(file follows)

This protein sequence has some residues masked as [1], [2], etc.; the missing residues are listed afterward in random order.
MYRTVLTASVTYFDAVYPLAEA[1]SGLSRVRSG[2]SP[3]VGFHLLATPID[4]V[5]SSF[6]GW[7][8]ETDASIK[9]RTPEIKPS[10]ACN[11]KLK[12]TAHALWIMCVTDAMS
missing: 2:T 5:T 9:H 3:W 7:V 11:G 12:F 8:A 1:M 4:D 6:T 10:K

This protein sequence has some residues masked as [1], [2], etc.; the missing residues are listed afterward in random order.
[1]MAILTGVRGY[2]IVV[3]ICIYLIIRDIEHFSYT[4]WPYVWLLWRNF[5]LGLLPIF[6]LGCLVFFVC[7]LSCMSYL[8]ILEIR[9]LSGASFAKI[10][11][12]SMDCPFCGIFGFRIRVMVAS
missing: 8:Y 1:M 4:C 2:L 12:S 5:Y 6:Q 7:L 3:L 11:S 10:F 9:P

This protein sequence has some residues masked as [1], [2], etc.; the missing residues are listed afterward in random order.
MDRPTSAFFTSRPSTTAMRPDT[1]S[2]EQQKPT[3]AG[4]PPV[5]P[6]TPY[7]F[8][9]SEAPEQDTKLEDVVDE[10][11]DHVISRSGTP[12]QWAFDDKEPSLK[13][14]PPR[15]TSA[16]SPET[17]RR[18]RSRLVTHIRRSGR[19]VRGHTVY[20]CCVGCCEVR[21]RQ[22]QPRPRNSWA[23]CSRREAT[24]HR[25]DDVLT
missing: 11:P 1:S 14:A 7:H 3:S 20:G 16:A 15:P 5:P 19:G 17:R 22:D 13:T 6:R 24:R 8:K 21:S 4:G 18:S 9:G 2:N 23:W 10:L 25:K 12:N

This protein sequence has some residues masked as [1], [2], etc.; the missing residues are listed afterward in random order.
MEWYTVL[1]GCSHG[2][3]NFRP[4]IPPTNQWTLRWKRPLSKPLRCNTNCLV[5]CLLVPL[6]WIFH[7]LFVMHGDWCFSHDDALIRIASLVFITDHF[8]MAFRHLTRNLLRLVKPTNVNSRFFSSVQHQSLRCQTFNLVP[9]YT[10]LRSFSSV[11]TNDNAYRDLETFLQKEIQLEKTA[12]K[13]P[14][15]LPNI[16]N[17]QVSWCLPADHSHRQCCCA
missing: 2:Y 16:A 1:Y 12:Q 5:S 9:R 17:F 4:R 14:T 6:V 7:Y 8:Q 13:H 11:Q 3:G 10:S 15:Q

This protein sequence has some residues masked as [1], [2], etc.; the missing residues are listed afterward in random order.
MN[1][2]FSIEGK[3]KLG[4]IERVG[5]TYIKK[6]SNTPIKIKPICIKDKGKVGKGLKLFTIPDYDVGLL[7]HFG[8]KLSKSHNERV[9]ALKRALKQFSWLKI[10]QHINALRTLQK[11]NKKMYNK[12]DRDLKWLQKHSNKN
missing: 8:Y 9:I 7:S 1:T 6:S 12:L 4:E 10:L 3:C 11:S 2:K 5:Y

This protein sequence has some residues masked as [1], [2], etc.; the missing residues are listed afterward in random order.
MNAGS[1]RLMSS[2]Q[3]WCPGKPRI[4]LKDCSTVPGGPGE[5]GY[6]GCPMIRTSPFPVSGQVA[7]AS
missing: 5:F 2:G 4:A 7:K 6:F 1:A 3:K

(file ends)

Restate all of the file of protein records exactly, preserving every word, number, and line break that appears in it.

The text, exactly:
This protein sequence has some residues masked as [1], [2], etc.; the missing residues are listed afterward in random order.
MYRTVLTASVTYFDAVYPLAEA[1]SGLSRVRSG[2]SP[3]VGFHLLATPID[4]V[5]SSF[6]GW[7][8]ETDASIK[9]RTPEIKPS[10]ACN[11]KLK[12]TAHALWIMCVTDAMS
missing: 2:T 5:T 9:H 3:W 7:V 11:G 12:F 8:A 1:M 4:D 6:T 10:K

This protein sequence has some residues masked as [1], [2], etc.; the missing residues are listed afterward in random order.
[1]MAILTGVRGY[2]IVV[3]ICIYLIIRDIEHFSYT[4]WPYVWLLWRNF[5]LGLLPIF[6]LGCLVFFVC[7]LSCMSYL[8]ILEIR[9]LSGASFAKI[10][11][12]SMDCPFCGIFGFRIRVMVAS
missing: 8:Y 1:M 4:C 2:L 12:S 5:Y 6:Q 7:L 3:L 11:S 10:F 9:P

This protein sequence has some residues masked as [1], [2], etc.; the missing residues are listed afterward in random order.
MDRPTSAFFTSRPSTTAMRPDT[1]S[2]EQQKPT[3]AG[4]PPV[5]P[6]TPY[7]F[8][9]SEAPEQDTKLEDVVDE[10][11]DHVISRSGTP[12]QWAFDDKEPSLK[13][14]PPR[15]TSA[16]SPET[17]RR[18]RSRLVTHIRRSGR[19]VRGHTVY[20]CCVGCCEVR[21]RQ[22]QPRPRNSWA[23]CSRREAT[24]HR[25]DDVLT
missing: 11:P 1:S 14:A 7:H 3:S 20:G 16:A 15:P 5:P 19:G 17:R 22:D 13:T 6:R 24:R 8:K 21:S 4:G 18:S 9:G 2:N 23:W 10:L 25:K 12:N

This protein sequence has some residues masked as [1], [2], etc.; the missing residues are listed afterward in random order.
MEWYTVL[1]GCSHG[2][3]NFRP[4]IPPTNQWTLRWKRPLSKPLRCNTNCLV[5]CLLVPL[6]WIFH[7]LFVMHGDWCFSHDDALIRIASLVFITDHF[8]MAFRHLTRNLLRLVKPTNVNSRFFSSVQHQSLRCQTFNLVP[9]YT[10]LRSFSSV[11]TNDNAYRDLETFLQKEIQLEKTA[12]K[13]P[14][15]LPNI[16]N[17]QVSWCLPADHSHRQCCCA
missing: 2:Y 16:A 1:Y 12:Q 5:S 9:R 17:F 4:R 14:T 6:V 7:Y 8:Q 13:H 11:Q 3:G 10:S 15:Q

This protein sequence has some residues masked as [1], [2], etc.; the missing residues are listed afterward in random order.
MN[1][2]FSIEGK[3]KLG[4]IERVG[5]TYIKK[6]SNTPIKIKPICIKDKGKVGKGLKLFTIPDYDVGLL[7]HFG[8]KLSKSHNERV[9]ALKRALKQFSWLKI[10]QHINALRTLQK[11]NKKMYNK[12]DRDLKWLQKHSNKN
missing: 8:Y 9:I 7:S 1:T 6:S 12:L 4:E 10:L 3:C 11:S 2:K 5:Y

This protein sequence has some residues masked as [1], [2], etc.; the missing residues are listed afterward in random order.
MNAGS[1]RLMSS[2]Q[3]WCPGKPRI[4]LKDCSTVPGGPGE[5]GY[6]GCPMIRTSPFPVSGQVA[7]AS
missing: 5:F 2:G 4:A 7:K 6:F 1:A 3:K